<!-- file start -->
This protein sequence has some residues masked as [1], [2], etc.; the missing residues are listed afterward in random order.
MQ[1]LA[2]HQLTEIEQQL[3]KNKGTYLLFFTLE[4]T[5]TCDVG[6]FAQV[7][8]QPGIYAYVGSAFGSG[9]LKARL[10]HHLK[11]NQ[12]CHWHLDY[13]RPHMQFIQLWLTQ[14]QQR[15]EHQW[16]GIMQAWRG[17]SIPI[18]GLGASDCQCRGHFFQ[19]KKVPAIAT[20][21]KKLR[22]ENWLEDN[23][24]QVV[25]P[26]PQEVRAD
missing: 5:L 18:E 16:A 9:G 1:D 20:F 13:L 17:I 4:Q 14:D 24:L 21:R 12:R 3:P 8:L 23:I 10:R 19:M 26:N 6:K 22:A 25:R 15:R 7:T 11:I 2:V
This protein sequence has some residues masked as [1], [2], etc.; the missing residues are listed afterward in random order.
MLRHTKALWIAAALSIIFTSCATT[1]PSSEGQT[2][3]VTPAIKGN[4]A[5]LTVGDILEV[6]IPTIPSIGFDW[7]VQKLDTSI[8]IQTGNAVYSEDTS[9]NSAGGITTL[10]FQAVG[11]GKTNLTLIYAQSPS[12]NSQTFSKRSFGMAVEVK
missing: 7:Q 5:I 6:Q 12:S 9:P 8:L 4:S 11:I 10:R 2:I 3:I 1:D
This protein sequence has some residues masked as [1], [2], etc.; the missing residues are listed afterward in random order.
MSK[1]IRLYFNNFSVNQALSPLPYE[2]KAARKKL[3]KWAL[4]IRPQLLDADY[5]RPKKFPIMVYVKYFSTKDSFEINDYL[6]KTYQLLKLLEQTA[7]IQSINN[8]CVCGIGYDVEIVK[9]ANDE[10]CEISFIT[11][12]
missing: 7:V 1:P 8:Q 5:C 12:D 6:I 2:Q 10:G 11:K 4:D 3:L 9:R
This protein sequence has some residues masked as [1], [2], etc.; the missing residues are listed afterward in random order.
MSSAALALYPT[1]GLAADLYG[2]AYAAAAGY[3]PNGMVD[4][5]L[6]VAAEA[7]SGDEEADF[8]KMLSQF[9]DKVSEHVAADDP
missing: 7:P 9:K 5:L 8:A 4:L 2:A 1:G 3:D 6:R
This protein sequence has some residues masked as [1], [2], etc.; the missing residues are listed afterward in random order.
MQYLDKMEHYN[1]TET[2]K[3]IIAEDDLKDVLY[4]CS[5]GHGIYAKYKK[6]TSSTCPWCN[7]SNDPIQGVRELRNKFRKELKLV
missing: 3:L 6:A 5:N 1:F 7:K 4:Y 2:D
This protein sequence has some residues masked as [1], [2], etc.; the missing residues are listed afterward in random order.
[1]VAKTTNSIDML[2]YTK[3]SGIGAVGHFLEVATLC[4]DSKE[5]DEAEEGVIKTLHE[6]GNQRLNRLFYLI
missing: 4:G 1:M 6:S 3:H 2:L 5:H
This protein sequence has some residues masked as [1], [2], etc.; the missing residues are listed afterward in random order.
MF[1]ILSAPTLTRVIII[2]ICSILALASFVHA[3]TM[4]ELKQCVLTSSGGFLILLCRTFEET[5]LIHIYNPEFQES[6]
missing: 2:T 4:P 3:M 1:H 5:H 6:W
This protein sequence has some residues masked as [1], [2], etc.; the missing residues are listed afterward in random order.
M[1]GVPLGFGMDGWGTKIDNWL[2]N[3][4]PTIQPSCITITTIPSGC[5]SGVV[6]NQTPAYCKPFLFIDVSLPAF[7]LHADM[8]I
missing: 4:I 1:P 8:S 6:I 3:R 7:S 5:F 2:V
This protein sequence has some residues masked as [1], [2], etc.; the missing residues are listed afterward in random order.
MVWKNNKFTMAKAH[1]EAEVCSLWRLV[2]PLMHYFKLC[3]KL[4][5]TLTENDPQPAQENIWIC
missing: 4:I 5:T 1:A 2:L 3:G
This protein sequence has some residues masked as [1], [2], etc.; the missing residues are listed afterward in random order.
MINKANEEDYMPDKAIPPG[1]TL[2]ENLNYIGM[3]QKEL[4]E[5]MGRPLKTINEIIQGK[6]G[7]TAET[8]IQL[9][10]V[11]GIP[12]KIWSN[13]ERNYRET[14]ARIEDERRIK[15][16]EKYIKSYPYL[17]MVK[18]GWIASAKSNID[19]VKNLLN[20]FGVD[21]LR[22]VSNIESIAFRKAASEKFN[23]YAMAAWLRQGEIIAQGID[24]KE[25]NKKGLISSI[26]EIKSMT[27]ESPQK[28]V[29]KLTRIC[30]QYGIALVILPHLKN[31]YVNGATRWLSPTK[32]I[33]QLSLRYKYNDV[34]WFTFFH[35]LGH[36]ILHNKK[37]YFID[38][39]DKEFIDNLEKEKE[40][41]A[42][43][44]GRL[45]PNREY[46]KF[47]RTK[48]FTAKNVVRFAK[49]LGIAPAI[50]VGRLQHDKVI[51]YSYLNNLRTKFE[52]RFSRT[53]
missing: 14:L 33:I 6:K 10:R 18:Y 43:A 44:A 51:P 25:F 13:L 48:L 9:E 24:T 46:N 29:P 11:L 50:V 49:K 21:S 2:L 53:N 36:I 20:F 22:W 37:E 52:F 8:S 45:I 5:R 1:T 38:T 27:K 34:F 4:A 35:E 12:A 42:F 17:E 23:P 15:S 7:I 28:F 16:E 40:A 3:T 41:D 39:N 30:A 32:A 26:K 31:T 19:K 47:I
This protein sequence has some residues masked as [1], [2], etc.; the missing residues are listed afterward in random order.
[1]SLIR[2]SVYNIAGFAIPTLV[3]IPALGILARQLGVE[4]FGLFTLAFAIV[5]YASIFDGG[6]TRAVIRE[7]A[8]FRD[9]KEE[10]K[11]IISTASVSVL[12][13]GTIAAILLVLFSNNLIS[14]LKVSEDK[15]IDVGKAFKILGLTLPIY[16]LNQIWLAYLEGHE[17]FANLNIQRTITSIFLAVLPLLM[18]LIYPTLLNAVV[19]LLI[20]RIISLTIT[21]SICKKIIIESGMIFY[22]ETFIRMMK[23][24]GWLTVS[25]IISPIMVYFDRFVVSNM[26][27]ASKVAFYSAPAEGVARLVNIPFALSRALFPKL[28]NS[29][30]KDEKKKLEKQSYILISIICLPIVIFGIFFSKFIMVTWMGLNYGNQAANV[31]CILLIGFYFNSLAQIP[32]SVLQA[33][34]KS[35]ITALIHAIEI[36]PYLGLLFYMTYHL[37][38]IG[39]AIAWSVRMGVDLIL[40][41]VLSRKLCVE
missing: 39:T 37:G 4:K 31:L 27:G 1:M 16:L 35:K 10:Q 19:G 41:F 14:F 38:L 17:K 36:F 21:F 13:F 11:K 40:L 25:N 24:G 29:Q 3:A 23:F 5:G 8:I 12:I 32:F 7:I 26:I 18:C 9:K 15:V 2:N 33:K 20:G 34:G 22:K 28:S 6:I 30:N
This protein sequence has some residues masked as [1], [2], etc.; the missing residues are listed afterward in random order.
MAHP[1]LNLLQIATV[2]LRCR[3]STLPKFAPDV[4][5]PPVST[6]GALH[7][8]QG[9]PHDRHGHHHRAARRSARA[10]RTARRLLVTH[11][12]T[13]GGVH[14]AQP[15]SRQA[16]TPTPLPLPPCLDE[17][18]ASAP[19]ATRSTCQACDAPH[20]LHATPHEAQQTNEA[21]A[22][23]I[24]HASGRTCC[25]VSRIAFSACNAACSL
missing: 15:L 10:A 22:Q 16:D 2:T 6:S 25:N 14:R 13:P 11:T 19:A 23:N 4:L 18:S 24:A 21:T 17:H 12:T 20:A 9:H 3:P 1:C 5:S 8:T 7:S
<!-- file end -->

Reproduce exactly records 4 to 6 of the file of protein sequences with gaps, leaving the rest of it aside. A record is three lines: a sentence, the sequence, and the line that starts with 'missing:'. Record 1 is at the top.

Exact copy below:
This protein sequence has some residues masked as [1], [2], etc.; the missing residues are listed afterward in random order.
MSSAALALYPT[1]GLAADLYG[2]AYAAAAGY[3]PNGMVD[4][5]L[6]VAAEA[7]SGDEEADF[8]KMLSQF[9]DKVSEHVAADDP
missing: 7:P 9:K 5:L 8:A 4:L 2:A 1:G 3:D 6:R
This protein sequence has some residues masked as [1], [2], etc.; the missing residues are listed afterward in random order.
MQYLDKMEHYN[1]TET[2]K[3]IIAEDDLKDVLY[4]CS[5]GHGIYAKYKK[6]TSSTCPWCN[7]SNDPIQGVRELRNKFRKELKLV
missing: 3:L 6:A 5:N 1:F 7:K 4:Y 2:D
This protein sequence has some residues masked as [1], [2], etc.; the missing residues are listed afterward in random order.
[1]VAKTTNSIDML[2]YTK[3]SGIGAVGHFLEVATLC[4]DSKE[5]DEAEEGVIKTLHE[6]GNQRLNRLFYLI
missing: 4:G 1:M 6:S 3:H 2:L 5:H